Carson: > We will be at home in West Palm Beach on Christmas Day—the day before and the day after we have to leave. We will be celebrating with family and friends. If the Lord puts me in the White House, we’re going to have a wonderful Christmas there. It will not be a politically correct Christmas. It’ll be a real Christmas.

My take on this is whether at home in West Palm Beach… or in the White House… it will be a Christmas (instead of a politically correct Happy) holiday gathering… with family and friends.

CT: > One area where we’ve seen some evangelical leaders depart from many of the Republican candidates is resettling refugees from Syria. After having just visited Jordan, how does your faith inform your position on the refugee crisis?

Carson: > We need to be people of compassion. When I look at the Syrian refugees, I see human beings who are distressed, and we should be doing something to help them. I wanted to see what was going on over there and what would be the humanitarian thing to do for them.

I asked a lot of the Syrians, “What would be your ultimate goal?” I got the same answer; obviously, they wanted to be resettled in their country. I asked what other countries like the United States could do. They were saying if countries like the United States would support the efforts of the Jordanians, it would vastly improve the quality of life for them. Some people say it’s our job to bring them here, but we’re talking about millions of people. Bringing 10,000 or 25,000 or 50,000 here doesn’t solve that problem in the slightest. It makes some people feel good and lets them pat themselves on the head.

Carson: > “If you open the doors, I’ll walk through them. And if you don’t open the doors, I’ll sit out.”


I think Carson was more interested in visiting Barnes and Noble to sell his books than preparing himself to be a serious candidate. While all candidates use their books to promote themselves and their message, Carson used his candidacy as a marketing strategy for selling his books. In so doing he was a great entrepreneur with a charm that dazzled evangelicals, who come across unfavorably in this election cycle. But it wasn’t the books (excepting his rose tinted biography) that got Carson into trouble. The more people listened to Carson’s commentary on national issues–think fog, the less appealing he became. I suspect the former Carson is gone for good, but I do miss him.


He might have improved his chances had he also spent some time reading political history of both the U.S. and the world. His lack of knowledge in those areas is embarrassing, if not him, to his party.

Just as Trump who believes that the force of his personality will make him a winner, Carson believes that his Christian faith will win the evangelicals. Having devoted followers for a time is not always a direct path to the White House. When actual voting time comes, people usually become a little more serious about all the propaganda and begin realizing that claims can rarely be supported by action of Congress.


No surprise here. His Sabbaths are spent at book signings and rallies.


Personally, I am glad that the “star” is beginning to sink. Reduced chances to candidacy are good news for both, the church who these days is more embarassed than proud of the famous doctor, as well as for Ben Carson for who it appears to become increasingly difficult to peddle back from his rather strange positions and accept his own limitations.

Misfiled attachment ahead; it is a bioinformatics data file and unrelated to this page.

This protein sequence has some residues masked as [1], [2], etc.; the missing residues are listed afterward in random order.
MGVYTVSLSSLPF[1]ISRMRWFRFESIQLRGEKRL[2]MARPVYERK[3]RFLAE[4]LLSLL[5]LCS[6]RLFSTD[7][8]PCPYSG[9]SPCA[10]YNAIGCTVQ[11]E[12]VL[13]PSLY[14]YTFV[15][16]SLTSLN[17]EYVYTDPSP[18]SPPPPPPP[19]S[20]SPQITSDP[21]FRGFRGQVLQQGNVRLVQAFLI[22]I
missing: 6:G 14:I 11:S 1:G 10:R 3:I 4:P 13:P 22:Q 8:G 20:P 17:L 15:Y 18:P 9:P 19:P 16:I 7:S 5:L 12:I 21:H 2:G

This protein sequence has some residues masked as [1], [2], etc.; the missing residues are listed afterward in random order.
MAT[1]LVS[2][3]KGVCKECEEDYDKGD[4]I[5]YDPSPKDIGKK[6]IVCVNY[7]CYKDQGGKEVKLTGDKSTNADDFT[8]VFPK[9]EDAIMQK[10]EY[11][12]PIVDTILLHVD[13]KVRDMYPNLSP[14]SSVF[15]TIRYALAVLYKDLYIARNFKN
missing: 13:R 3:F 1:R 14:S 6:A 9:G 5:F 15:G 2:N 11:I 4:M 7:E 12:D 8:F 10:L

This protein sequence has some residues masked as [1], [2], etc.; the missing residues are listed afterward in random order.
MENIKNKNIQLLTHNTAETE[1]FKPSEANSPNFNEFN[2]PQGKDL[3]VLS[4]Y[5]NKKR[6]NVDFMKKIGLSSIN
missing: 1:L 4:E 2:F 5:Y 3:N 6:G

i think ben’s candidacy was - yes, was - a good thing because it has undoubtedly increased awareness of adventism in the minds of at least some…but i think the real story in this election cycle is what donald trump said yesterday, namely that all muslims should be banned from entering the u.s…this hint of discrimination on the sole basis of religion, following on the heels of some of the aftermath of obergefell v. hodges, contributes to the filling out of the contours of egw’s most important prophecy, which is that sabbath keepers will one day be marked for destruction by the state on the sole basis of their religion…one thing is certain: the momentum of world events, particularly lately, is not moving away from what egw predicted so long ago…


Donald Trump’s idea on banning Moslems from the USA would not be a bad idea if it also meant the USA and western Christian nations would get out of Muslim lands. and stop taking sides in the internal conflicts between the various sects of Islam.And stop exploiting them.

As for Carson as a Bible reading Christian he should be aware that Jesus was a refugee fleeing certain death in the land of his birth.Christians in general should be very kind to refugees given that our lord was one himself.


No, neither the Bible, nor any parts of it are considered “hate speech” in Canada. If you are referring to the Whatcott decision, please reread it in context.

Context is everything. If you were to walk up to anyone in the US and in a threatening manner and tone quote Exodus 22:24, you will have committed a crime, and the 1st amendment will not help you (neither the free speech nor the free exercise clauses).

Here is the TOP CRUCIAL question for all of the anti-Republicans here, who want Hillary for 2016.

The acronym for the president = POTUS ( President of the United States)
The acronym for the spouse = FLOTUS (First lady of the United States)

If Hillary wins…what will be the acronym for Bill?

ps: Could the animosity toward Ben be due to the fact that some have a guilt trip for not reading their bible?

Adventista–you are not familiar with the acronym identifiers that the president’s secret service refer to the 2 individuals.

Brother Gideon,
What kind of medication are you on??
Whatever it is you should replace it by some hamas and baby carrots. Much healthier!!!

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You may not be traumatized by racist jokes about your group, but that doesn’t mean you should expect others to react the same way. They don’t have the same experiences. Getting back to the non-PC bible, Paul’s councils regarding how to treat fellow Christians who have different sensibilities seems a propos here.

And furthermore, regardless of what the other person’s reaction is, why isn’t it possible that racist jokes are unbecoming a Christian, regardless of who hears them?